The performances of the people had to be hammed up because it’s a kids movie, but no one really did bad.  Amy Adams is super cute, Jason Segel comes off as a nice guy, and Jack Black just acts nuts.  The performance of the Muppets is still a well honed art.  By this time, you know these guys are experts at making felt look like it has emotions and personality, and I don’t think enough credit goes to these guys for that skill.  We just take it for granted.  I’ve also notice that computer graphics (and probably green screens) have enabled them to do more things with the Muppets than they used to be able to, allowing them to do full body Muppet movements by having the puppeteer wear a green suit.  That ability doesn’t add a whole lot to them, but it’s interesting.  One of the most interesting things about this (and a lot of other Muppet movies) is the cameos.  Though many of them only pop in for a second, or just for one line of dialogue, the cameos are really widespread and eclectic.  Zach Galifianakis was funny in his part, and was actually around a bit longer than most.  Jim Parsons (of the Big Bang Theory) plays Walter’s imaginary human form, so people that watch that show might be interested in that.  I was also super impressed with myself that I was one of the few people that would be able to recognize the singer Feist and Bill Cobbs even though most people couldn’t recognize them given an entire day and their scenes combined added up to about 10 seconds.  You can read the credits up above to have as comprehensive a list of the cameos as I could muster.

I kind of liked the Muppets movie.  It’s both not meant for me and completely meant for me.  It’s made for kids, which I am not, but it’s also made for people who loved the Muppets when they were kids, which I am.  Speaking to parents, I would say to try to get your kids into the Muppets instead of the crap that they watch now.  Muppets are so much better than that shit they’re watching now, and you can actually watch and enjoy the Muppets instead of watching with a morbid curiosity in the same way I watched Yo Gabba Gabba.  Now that it’s available from RedBox, I’d say you should give it a watch, especially if you loved the Muppets in your childhood or if you have kids and you don’t want Dora to teach them Spanish.  The Muppets gets “Kermit, you’re my hero.  You’re on my watch” out of “We all agreed: celebrities aren’t people.”

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Breakfast at Tiffany’s (1961)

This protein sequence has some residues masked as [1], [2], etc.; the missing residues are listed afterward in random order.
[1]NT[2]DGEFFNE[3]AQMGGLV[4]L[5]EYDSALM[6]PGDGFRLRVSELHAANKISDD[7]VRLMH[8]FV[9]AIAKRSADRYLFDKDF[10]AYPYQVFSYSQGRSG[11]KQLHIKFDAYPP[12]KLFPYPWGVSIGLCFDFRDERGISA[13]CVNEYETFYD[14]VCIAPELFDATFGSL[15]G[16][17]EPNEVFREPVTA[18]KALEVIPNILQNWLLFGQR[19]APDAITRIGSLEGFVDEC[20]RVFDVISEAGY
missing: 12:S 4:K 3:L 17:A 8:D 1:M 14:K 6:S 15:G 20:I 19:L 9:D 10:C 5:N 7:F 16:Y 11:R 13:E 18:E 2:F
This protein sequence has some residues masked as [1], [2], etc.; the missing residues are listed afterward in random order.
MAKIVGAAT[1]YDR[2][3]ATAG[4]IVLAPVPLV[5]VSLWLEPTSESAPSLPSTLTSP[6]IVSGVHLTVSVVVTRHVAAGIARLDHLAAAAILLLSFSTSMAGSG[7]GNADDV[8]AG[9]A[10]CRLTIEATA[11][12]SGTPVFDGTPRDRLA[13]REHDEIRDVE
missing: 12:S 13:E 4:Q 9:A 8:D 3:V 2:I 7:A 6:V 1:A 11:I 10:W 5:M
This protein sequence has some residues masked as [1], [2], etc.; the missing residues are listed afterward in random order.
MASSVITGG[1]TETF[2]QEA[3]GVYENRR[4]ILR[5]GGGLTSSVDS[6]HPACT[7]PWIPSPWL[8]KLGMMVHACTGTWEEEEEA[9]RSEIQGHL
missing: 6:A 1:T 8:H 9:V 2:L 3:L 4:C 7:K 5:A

My sister requested a movie review a while back that I finally got in from Netflix and finally got a chance to sit down and watch.  I assume that it was more of a “torture my brother” type thing, much as her other request, Sex and the City, but I am up to any challenge.  Breakfast at Tiffany’s stars Audrey Hepburn, George Peppard, Buddy Ebsen, and Mickey Rooney.  Everyone else in the cast I don’t recognize, either because they weren’t really famous or because they probably died years before I was born.

I will probably have a bit of trouble with this summary as I could barely follow this movie, but here goes.  Breakfast at Tiffany’s is a story about a girl named Holly Golightly (Audrey Hepburn) who likes to eat her early morning meal in front of a certain high-end jewelry store.  If names this blunt are allowed I can only assume the movie about my life will be called “All Day at the Xbox”.  Well Holly meets a guy that just moved into her apartment building named Paul Varjak (George Peppard), a writer on hard times.  Holly makes her money by passing coded messages from a mobster regarding his drug ring.  She has parties all the time and is a bit of a free spirit and Paul is more reserved, but the two decide they should be friends anyway.  Not long after their meeting, Paul meets “Doc” Golightly (Jed Clampett himself, Buddy Epsen) who identifies himself as her husband.  Holly explains to Paul that their marriage was annulled, I assume because she was 14 when they married, and they send Doc on his way back home on a bus.  Paul starts to develop feelings for Holly but she is having none of it because her plan is to marry a rich guy.  Eventually she decides she’s going to move to Brazil for this rich guy named Jose, then she finds out her brother died while in the Army, then the drug thing comes back to bite her in the ass and she gets arrested.